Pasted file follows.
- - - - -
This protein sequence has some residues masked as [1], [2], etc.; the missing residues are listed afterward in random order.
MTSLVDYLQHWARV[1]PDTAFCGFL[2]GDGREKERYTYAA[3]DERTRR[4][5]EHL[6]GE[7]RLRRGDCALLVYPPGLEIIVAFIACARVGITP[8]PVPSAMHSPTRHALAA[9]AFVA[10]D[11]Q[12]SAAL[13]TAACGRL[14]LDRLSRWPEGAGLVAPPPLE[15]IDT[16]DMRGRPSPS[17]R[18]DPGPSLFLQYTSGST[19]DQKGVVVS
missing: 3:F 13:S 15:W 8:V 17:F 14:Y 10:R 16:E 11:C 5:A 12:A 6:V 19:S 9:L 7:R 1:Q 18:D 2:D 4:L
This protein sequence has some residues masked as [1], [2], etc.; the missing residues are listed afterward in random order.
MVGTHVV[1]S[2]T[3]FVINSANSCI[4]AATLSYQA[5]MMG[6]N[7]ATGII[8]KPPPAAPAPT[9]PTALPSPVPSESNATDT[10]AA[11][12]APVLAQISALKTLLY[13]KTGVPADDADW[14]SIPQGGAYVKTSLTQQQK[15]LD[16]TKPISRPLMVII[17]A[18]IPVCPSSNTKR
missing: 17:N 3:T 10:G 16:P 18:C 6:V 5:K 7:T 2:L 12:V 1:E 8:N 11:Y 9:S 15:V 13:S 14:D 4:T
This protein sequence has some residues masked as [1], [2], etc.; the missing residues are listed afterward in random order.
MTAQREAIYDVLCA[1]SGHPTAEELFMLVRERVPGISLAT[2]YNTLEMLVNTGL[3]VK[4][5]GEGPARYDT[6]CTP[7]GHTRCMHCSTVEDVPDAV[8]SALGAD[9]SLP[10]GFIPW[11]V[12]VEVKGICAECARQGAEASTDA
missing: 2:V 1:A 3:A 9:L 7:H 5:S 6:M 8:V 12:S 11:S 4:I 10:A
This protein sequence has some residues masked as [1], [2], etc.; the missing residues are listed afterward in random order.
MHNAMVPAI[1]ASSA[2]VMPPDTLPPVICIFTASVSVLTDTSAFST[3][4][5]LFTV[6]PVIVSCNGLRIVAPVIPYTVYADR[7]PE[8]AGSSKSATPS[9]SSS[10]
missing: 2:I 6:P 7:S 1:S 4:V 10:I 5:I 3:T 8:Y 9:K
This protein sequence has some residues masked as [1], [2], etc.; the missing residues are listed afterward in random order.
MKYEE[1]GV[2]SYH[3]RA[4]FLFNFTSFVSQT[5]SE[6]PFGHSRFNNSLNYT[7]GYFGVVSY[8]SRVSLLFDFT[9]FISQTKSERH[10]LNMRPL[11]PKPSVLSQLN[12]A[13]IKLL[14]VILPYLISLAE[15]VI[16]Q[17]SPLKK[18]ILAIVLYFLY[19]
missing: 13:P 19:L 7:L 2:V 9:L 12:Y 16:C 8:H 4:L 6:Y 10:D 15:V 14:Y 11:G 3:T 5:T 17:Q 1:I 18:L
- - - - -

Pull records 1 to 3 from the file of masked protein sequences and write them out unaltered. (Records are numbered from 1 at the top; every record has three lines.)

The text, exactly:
This protein sequence has some residues masked as [1], [2], etc.; the missing residues are listed afterward in random order.
MTSLVDYLQHWARV[1]PDTAFCGFL[2]GDGREKERYTYAA[3]DERTRR[4][5]EHL[6]GE[7]RLRRGDCALLVYPPGLEIIVAFIACARVGITP[8]PVPSAMHSPTRHALAA[9]AFVA[10]D[11]Q[12]SAAL[13]TAACGRL[14]LDRLSRWPEGAGLVAPPPLE[15]IDT[16]DMRGRPSPS[17]R[18]DPGPSLFLQYTSGST[19]DQKGVVVS
missing: 3:F 13:S 15:W 8:V 17:F 14:Y 10:R 16:E 11:C 5:A 12:A 6:V 19:S 9:L 7:R 1:Q 18:D 2:D 4:L
This protein sequence has some residues masked as [1], [2], etc.; the missing residues are listed afterward in random order.
MVGTHVV[1]S[2]T[3]FVINSANSCI[4]AATLSYQA[5]MMG[6]N[7]ATGII[8]KPPPAAPAPT[9]PTALPSPVPSESNATDT[10]AA[11][12]APVLAQISALKTLLY[13]KTGVPADDADW[14]SIPQGGAYVKTSLTQQQK[15]LD[16]TKPISRPLMVII[17]A[18]IPVCPSSNTKR
missing: 17:N 3:T 10:G 16:P 18:C 6:V 5:K 7:T 2:L 12:V 1:E 8:N 11:Y 9:S 15:V 13:S 14:D 4:T
This protein sequence has some residues masked as [1], [2], etc.; the missing residues are listed afterward in random order.
MTAQREAIYDVLCA[1]SGHPTAEELFMLVRERVPGISLAT[2]YNTLEMLVNTGL[3]VK[4][5]GEGPARYDT[6]CTP[7]GHTRCMHCSTVEDVPDAV[8]SALGAD[9]SLP[10]GFIPW[11]V[12]VEVKGICAECARQGAEASTDA
missing: 2:V 1:A 3:A 9:L 7:H 5:S 6:M 8:V 12:S 11:S 4:I 10:A